If your money is lingering in your near-zero interest savings account or sitting in your home, now is the time to make a change, said Brian DeChesare, the CEO of financial career platform Breaking Into Wall Street.
“One way to fight inflation and maintain your household budget is to move your savings into a high-yield account,” he said. “When inflation hits, your cash is essentially worth less today than yesterday. If you’ve got an emergency cash fund in a safe at home, it’s time to move that into a savings account. You’ll need to do your homework, and consider in detail things like fees, minimum balance, compounding methods, and the interest rate itself, of course. But when fighting inflation, one of the most important things you can do is move any cash you’ve got into a savings account.”
In today’s subscription-based world, from video games to streaming services to introductory offers we signed up for and never canceled, you could be paying for subscriptions you just aren’t using. Closely going through your credit card statements and bank account might reveal you’re paying for things you forgot about long ago.
“We found that we were still paying for Xbox live for the kids’ Xbox they hadn’t turned on in years,” Moore said. “Canceled that and then also sold the Xbox. We saved about $50 a month just on subscriptions, easily.”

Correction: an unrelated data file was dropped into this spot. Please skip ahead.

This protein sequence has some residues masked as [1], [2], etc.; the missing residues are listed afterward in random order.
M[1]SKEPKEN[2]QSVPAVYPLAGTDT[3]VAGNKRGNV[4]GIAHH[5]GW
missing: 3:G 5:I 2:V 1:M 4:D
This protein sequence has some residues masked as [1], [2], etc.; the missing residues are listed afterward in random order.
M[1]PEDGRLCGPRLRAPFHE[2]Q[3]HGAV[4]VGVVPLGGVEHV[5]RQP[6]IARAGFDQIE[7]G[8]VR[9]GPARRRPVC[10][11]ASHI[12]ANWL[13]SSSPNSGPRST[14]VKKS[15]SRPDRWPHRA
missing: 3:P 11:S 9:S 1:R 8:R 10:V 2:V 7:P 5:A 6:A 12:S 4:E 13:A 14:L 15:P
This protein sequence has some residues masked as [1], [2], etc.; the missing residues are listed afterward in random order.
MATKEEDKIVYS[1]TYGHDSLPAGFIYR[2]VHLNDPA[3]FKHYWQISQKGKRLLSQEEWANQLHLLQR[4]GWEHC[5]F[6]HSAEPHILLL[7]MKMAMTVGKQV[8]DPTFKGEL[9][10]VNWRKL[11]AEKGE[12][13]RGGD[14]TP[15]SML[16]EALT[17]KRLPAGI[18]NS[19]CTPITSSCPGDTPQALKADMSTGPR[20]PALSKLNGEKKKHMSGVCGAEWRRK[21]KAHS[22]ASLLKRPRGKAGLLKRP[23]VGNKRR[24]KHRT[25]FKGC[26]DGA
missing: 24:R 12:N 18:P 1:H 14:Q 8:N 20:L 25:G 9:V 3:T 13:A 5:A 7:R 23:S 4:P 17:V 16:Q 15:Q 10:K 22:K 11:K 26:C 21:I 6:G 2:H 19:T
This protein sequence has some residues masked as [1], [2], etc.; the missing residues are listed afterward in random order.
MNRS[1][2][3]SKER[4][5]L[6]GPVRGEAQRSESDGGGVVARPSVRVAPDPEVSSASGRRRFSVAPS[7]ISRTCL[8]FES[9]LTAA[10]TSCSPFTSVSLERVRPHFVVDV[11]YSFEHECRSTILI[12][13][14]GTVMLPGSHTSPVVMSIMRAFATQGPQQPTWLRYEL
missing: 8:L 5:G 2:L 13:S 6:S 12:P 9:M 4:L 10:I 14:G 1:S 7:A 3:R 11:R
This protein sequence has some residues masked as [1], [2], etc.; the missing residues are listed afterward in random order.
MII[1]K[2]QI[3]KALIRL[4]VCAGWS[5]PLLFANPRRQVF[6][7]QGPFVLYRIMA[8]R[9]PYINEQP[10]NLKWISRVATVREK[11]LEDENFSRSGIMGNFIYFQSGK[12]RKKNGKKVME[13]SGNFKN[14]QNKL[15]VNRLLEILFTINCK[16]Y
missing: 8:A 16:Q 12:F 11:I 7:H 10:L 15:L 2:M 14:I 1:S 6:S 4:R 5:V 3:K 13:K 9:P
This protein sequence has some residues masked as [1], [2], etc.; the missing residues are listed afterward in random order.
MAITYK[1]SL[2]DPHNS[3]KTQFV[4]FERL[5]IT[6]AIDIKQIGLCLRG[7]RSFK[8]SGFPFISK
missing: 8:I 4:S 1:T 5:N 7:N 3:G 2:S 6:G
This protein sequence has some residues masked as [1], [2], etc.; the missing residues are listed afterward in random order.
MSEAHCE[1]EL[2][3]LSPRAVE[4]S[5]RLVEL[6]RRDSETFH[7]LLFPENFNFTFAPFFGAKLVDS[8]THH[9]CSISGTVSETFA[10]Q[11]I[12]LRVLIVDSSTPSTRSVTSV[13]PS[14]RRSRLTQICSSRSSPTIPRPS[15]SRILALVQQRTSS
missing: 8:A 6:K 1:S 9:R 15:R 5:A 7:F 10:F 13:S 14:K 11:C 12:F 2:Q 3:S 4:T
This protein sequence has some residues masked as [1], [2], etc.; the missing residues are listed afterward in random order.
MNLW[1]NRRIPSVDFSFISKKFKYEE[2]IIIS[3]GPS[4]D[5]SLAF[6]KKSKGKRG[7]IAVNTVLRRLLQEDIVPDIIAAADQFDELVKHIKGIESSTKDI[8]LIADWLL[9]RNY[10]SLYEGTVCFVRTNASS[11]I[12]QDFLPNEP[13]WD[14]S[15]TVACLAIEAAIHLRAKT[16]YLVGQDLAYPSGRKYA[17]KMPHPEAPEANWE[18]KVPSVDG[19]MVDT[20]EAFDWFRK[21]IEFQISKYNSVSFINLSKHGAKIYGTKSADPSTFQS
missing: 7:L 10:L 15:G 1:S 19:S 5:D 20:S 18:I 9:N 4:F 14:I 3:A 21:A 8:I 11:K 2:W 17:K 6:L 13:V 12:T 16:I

Cut Gas Costs
As the price to fill up your tank seems to go up each day, reducing your gas costs becomes more essential. Fortunately, several easy ways exist to do it. Start by downloading a price-finder app, such as Gas Buddy, to help you find the cheapest per-gallon price in your neighborhood. Then, plan out your routes to maximize efficiency by doing all of your errands in the same area at once instead of back and forth on multiple days. Carpooling to work also could provide savings.
Put the Credit Cards Away
Paying by cash will force you to stick to a budget, and that’s crucial in times of inflation, said Matthew Paxton, the founder of Hypernia, a site for gamers.
“Make a firm commitment to only spend cash if you’re serious about cutting costs. If not permanently, at least for the time being,” he said. “People who pay with cash are more frugal than those who use credit cards because they are forced to keep track of every dollar spent. When you pay with cash, you’re unable to spend more than you earn.”
If you’re not already using generic products, now’s a time to give them a try, said Christen Costa, the CEO of Gadget Review.
“My best tip is to switch to generic whenever possible,” he said. “I know many people scoff at this, but the vast majority of store-brand items are made by the same companies that make the brand name stuff. The quality isn’t any lower, it’s just a marketing tactic that allows them to reach more customers. There’s no need to keep buying Tylenol for example when [store] brand acetamenophin is just as effective.”
Thanks to the internet, ways abound to buy what we need in gently used form.
If you need to buy something, think about buying it used instead of new,” said Becky Blake, the founder of TwentyFree, which teaches millennials how to achieve financial freedom. “Shopping at thrift stores and secondhand shops will help you save money, and the prices of used items like housewares and clothing don’t typically increase with inflation like the prices of new products. If you don’t want to go out to the store, you can even buy used items on online marketplaces like Amazon, eBay and OfferUp. For less cash, you can get an item which is as good as new without the high price tag.”